When Q4B is off, the port operates in 802.3af-compliant mode. Turning on Q4B switches the port to high current mode. This transition can be made at any time: before detection/classification, after detection/classification, but before port power-up, or after power is applied. Note that Q4B can be a low-voltage MOSFET, since only the drain of Q4 sees the high port voltage. Q4B should be selected for very low on-resistance to prevent inaccuracies in the higher current limit. The IRLML2502 is an example of a suitable device in a SOT-23 package.

The PD modification (Figure 2b) is slightly more complicated since the internal MOSFET is pre-configured for 375mA current limit operation. However, adding an external pass device controlled by the PWRGD pin allows high current operation while maintaining full 802.3af detection and classification signatures and inrush current limiting.

Two-pair high power PD

Four-pair, Low Current

An alternate technique to increase the power delivered to the PD is to power all four pairs in the CAT-5 cable. Figure 4a shows a four-pair PSE circuit with standard 802.3af power available on each pair. No changes are required to the sense resistor values.

Four-pair 802.3af Power

The bigger change is to the four-pair PD circuit (Figure 4b). Two LTC4257 devices are now required, and the power supply circuitry must be smart enough to limit the current draw from each channel to stay under the 802.3af limits. It can do this by balancing the current drawn from each pair set, or by drawing power from one pair set until it approaches (but does not exceed) the ICUT limit, then beginning to draw from the other set. This circuitry can be fairly complex, and will vary from design to design.

Four-pair low-current PD

Caption Figure 4b

The four-pair technique has the advantage of using all the conductors in the cable, minimizing the total cable resistance and the resulting power lost with long cables. Using standard current levels also comes closest to full 802.3af compliance of any of the high power techniques, since either the signal pairs or the spare pairs used alone will be fully compliant. The primary drawbacks are complexity and expense. The PSE requires two channels of the controller chip per port, halving the effective port density, while the PD requires two controller channels and additional current balancing circuitry to ensure that the current drawn from either pair set does not exceed the maximum level. In addition, four-pair techniques will not work if only the signal pairs have continuity, as in some CAT-3 building installations.

Because of the cost and complexity penalties of the four pair scheme, two-pair high current is the preferred technique at medium power levels. Four-pair systems are most applicable when the PD power rises above the 35W level.

Four Pair, High Current

Combining high current circuitry with four-pair hookup allows more power down the cable than any other technique. Fourpair high current allows as much as 50W to be delivered to the PD over a 100m CAT-5 cable, more if the cable length is kept short. Although this scheme includes the drawbacks of all of the previous schemes, it is the highest power option available.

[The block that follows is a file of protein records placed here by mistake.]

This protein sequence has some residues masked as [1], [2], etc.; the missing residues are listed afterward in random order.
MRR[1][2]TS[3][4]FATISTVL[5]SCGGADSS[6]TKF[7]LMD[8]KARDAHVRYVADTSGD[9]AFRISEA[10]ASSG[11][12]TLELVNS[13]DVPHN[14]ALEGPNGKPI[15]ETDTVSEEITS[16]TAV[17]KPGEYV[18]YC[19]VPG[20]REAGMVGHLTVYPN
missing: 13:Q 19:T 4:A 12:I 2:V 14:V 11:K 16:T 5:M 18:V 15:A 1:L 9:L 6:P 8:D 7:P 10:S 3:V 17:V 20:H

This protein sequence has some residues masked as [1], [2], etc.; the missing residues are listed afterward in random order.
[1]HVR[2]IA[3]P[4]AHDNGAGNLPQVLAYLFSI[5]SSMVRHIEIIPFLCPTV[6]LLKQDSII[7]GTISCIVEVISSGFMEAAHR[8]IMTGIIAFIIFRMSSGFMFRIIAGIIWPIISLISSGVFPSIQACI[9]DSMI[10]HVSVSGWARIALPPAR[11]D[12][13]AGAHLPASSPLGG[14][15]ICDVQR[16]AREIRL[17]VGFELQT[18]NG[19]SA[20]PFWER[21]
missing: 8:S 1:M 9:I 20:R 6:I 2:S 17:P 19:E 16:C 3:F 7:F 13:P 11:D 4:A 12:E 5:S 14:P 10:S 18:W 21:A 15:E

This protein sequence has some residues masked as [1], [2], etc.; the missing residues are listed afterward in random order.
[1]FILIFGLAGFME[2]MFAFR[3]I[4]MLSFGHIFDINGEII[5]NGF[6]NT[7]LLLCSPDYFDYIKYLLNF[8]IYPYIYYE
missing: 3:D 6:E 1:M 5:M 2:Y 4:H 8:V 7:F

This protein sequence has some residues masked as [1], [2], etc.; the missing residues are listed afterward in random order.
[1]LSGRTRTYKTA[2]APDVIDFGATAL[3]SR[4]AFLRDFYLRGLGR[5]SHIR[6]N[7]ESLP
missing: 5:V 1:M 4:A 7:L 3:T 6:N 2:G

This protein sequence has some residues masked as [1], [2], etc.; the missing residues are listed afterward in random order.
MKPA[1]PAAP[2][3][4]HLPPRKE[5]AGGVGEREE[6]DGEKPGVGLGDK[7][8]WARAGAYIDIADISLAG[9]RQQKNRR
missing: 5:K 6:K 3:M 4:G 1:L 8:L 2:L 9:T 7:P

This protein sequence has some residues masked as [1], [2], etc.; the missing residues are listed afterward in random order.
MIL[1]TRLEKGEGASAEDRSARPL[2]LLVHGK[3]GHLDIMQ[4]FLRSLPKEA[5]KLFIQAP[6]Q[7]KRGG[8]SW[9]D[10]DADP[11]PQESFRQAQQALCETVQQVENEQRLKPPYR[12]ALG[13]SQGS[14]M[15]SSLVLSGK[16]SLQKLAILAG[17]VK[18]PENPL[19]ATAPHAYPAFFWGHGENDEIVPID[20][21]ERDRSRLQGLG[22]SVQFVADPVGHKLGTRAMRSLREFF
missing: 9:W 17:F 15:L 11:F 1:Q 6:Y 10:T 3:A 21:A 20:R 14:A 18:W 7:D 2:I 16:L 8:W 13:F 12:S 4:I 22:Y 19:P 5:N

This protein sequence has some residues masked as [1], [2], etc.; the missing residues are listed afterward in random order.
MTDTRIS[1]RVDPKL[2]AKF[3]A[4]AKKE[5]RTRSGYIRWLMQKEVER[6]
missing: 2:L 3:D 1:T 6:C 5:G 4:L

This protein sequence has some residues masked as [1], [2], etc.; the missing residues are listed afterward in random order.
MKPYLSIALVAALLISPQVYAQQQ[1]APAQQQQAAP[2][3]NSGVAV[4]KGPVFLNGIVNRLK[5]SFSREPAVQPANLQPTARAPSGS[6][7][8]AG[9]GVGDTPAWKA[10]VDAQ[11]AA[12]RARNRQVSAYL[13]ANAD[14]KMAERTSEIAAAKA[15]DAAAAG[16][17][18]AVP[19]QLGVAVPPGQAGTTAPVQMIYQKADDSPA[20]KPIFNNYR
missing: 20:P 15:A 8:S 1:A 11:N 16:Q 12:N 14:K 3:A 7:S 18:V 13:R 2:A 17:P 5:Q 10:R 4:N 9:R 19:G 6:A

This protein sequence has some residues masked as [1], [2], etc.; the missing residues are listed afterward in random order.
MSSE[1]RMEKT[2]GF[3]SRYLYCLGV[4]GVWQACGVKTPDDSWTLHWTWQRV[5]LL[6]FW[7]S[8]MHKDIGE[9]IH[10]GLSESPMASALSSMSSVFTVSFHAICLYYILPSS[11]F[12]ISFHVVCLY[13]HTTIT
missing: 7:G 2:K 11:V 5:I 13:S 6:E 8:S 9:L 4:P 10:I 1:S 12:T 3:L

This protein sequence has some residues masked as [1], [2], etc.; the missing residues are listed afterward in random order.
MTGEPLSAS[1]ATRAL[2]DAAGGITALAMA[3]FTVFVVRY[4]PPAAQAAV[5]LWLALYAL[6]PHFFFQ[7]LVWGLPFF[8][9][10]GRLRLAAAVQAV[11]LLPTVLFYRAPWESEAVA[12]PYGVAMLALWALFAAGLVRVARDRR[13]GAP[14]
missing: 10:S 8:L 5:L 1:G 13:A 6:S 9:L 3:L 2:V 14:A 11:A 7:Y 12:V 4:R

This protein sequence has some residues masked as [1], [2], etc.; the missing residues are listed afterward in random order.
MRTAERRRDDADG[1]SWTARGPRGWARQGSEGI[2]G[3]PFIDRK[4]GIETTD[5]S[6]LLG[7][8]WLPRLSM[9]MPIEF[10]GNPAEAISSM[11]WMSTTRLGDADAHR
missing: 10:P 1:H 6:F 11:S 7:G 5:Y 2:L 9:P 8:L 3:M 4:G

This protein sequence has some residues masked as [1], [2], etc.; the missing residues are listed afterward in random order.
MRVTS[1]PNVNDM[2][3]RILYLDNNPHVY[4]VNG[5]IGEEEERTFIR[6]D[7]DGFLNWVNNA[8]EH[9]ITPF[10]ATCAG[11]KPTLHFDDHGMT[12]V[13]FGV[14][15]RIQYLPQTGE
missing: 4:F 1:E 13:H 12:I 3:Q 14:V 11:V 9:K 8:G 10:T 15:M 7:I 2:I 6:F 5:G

Beyond 50W, long cables rapidly approach an “impedance matched” situation where the cable dissipates more power than it delivers to the PD. If the length of the cable is kept short, the current level can be further increased, ultimately limited by the RJ45 connector, offset current in the magnetics and the temperature rise in the CAT-5 cable. Extremely high power (>50W) should only be used in systems where the entire solution is specified by the same supplier.

Classification: When to Apply High Power

Notably absent from the above circuits is a method to determine when it is appropriate to apply high power to the line. All of the techniques will successfully power standard 802.3af PDs under normal conditions. The dual-threshold circuits need to have some information from the PD to know when to switch thresholds, and the four-pair schemes need to know when it is appropriate to switch on the second set of conductors. The IEEE 802.3at committee is working to address these issues, but no schemes have yet been finalized. In the interim, ad-hoc solutions are needed to identify high power PDs.

802.3af defines an unused class (Class 4) that looks tailor-made for high power, and both the LTC4258/59 PSE chips and the LTC4257/67 PD chips support Class 4.

Unfortunately, a Class 4 PD will be powered with Class 3 current limits if it is plugged into a standard 802.3af PSE, which may cause it to cycle on and off repeatedly if it attempts to draw higher power. Class 4 can be used as a “warning” that a high power PD is connected, but it is advisable to have an additional handshake before higher power is delivered. Ideally, a high power PD should receive some sort of signal from a highpower PSE, acknowledging it is acceptable to operate in a high power mode. If no handshake is received, the PD should give some sort of indication to the user that it is plugged into the wrong kind of PSE.

The best technique to use for pre-standard high power depends on the application. At power levels up to 30W, the two-pair high current techniques provide the lowest cost and complexity, and full 802.3af compliance by using the dual-threshold circuit. If maximum power is required (50W or more), the four-pair high current circuit is the best choice.